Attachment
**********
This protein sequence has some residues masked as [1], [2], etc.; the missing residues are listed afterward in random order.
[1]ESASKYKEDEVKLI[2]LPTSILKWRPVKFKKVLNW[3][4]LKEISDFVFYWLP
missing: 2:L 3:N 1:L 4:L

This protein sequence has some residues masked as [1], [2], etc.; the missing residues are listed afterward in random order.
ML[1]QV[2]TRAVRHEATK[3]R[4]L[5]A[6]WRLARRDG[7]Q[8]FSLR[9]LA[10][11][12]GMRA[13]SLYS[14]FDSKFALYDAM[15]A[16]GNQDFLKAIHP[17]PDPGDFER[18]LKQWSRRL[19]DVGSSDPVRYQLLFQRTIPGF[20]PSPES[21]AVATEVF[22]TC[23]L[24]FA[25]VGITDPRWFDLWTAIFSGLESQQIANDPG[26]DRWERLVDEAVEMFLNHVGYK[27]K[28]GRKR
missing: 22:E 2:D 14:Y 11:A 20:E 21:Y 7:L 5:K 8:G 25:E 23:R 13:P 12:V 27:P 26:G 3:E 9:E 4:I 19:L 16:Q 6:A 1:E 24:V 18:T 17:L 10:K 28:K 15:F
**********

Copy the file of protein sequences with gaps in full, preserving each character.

This protein sequence has some residues masked as [1], [2], etc.; the missing residues are listed afterward in random order.
[1]ESASKYKEDEVKLI[2]LPTSILKWRPVKFKKVLNW[3][4]LKEISDFVFYWLP
missing: 2:L 3:N 1:L 4:L

This protein sequence has some residues masked as [1], [2], etc.; the missing residues are listed afterward in random order.
ML[1]QV[2]TRAVRHEATK[3]R[4]L[5]A[6]WRLARRDG[7]Q[8]FSLR[9]LA[10][11][12]GMRA[13]SLYS[14]FDSKFALYDAM[15]A[16]GNQDFLKAIHP[17]PDPGDFER[18]LKQWSRRL[19]DVGSSDPVRYQLLFQRTIPGF[20]PSPES[21]AVATEVF[22]TC[23]L[24]FA[25]VGITDPRWFDLWTAIFSGLESQQIANDPG[26]DRWERLVDEAVEMFLNHVGYK[27]K[28]GRKR
missing: 22:E 2:D 14:Y 11:A 20:E 21:Y 7:L 5:K 8:G 25:E 23:R 13:P 12:V 27:P 26:G 3:E 9:E 4:I 19:L 16:Q 6:A 1:E 24:V 18:T 17:L 10:K 28:K 15:F